Because It’s a Cheaper Plane to Fly

Saab is tendering an offer to Canada for JAS-39 Gripens.

The Trudeau government has been decidedly cool on the expensive to buy and expensive to operate F-35, and the Gripen offers much more flexibility and much lower life cycle costs:

Saab is ready to sell the Canadian government 88 Canada-built Gripen fighters should Ottawa require home-built aircraft.

The Swedish combat aircraft manufacturer cautions nothing is finalised and its offer will ultimately reflect Canada’s formal request for proposal (RFP). The company expects the final RFP to be issued around midyear by the Royal Canadian Air Force (RCAF).

“As we have demonstrated in Brazil, and depending on the requirements of a customer, we can build fighter jets in countries other than Sweden,” says the company. “Gripen is the world’s most-modern multi-role aircraft and a perfect match to Canada’s operational requirements for NORAD defense and expeditionary missions. It is proven to operate in any climate, from arctic to desert.”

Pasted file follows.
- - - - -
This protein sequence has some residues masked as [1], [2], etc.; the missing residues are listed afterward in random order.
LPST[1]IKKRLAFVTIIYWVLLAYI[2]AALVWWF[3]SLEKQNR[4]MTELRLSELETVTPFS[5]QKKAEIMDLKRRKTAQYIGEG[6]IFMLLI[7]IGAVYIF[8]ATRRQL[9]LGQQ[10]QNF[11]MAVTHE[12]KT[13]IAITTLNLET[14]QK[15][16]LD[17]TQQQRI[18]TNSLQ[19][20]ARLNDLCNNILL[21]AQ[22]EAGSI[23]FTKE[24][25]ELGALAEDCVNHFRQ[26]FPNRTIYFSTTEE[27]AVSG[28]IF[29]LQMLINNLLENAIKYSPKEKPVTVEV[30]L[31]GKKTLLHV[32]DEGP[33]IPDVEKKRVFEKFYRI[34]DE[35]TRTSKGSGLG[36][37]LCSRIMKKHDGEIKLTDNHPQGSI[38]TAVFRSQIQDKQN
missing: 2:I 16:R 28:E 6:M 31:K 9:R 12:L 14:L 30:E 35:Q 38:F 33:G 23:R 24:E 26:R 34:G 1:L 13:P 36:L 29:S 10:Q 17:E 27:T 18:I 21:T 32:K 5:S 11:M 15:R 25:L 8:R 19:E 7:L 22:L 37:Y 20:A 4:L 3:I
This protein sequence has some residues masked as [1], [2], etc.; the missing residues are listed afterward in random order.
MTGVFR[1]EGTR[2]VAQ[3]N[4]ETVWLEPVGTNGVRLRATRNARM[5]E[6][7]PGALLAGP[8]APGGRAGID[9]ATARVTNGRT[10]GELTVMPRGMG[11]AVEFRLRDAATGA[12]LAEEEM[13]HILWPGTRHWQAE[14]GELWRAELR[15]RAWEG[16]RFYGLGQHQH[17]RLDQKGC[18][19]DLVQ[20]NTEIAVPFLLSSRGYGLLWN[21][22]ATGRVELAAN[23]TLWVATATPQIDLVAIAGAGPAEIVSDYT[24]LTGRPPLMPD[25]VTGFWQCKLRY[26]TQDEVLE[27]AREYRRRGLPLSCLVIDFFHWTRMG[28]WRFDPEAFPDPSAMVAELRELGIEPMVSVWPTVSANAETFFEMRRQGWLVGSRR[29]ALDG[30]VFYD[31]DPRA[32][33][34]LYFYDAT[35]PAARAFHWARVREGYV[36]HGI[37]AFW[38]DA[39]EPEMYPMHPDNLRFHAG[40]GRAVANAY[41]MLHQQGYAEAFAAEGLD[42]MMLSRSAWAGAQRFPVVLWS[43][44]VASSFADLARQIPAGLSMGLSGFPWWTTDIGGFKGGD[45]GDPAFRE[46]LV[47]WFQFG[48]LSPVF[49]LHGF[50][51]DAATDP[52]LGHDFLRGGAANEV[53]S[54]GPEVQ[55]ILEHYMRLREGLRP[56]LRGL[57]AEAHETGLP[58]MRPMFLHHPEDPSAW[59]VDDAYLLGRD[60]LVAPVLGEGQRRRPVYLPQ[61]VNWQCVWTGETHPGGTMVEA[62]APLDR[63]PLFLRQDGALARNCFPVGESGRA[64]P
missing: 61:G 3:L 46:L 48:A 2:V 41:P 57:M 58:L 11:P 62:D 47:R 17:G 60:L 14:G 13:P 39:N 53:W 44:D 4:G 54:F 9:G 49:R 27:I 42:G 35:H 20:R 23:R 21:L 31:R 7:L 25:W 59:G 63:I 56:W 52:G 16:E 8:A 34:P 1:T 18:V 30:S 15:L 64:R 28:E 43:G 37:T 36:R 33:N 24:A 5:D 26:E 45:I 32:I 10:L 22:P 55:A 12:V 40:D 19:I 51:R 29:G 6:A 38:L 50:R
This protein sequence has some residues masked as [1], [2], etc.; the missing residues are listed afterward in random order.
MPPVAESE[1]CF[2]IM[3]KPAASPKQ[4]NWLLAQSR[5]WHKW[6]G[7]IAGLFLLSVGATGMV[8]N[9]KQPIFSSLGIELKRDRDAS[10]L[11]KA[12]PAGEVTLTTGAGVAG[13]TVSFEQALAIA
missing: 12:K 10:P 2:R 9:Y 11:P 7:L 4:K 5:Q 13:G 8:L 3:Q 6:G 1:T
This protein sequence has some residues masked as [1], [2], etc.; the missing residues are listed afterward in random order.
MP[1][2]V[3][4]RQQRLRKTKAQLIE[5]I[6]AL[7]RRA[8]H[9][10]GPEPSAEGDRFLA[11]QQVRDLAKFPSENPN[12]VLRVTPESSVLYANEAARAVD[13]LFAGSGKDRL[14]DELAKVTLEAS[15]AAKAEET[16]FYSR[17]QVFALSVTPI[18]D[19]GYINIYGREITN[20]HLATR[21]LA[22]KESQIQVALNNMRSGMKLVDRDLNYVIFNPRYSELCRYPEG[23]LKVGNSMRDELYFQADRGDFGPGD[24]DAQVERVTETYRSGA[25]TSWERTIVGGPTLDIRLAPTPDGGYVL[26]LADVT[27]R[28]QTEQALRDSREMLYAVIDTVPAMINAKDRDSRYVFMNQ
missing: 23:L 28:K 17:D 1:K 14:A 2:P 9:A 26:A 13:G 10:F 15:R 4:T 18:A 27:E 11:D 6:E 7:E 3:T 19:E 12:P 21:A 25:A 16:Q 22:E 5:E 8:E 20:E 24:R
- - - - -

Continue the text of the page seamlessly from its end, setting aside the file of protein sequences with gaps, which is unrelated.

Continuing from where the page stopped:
The RCAF issued a draft request for proposal in October 2018 to an exclusive set of five potential suppliers to replace its Boeing CF-18A/B Hornet fleet.

The suppliers included Dassault Aviation, maker of Rafales; Saab, maker of JAS 39 Gripens; Airbus Defense, a major partner in the Eurofighter joint venture, which makes Typhoons; Lockheed Martin, maker of F-16s and F-35s; and Boeing, maker of F/A-18 Super Hornets and F-15E Strike Eagles.

My guess would be that Canada would go with the F/A-18 EF, as it is the most straightforward path from the earlier models CF-18s.

Additionally, Canada has long expressed a preference for a twin engine aircraft.

Still, if the bottom line is cost, the Gripen makes a lot of sense.

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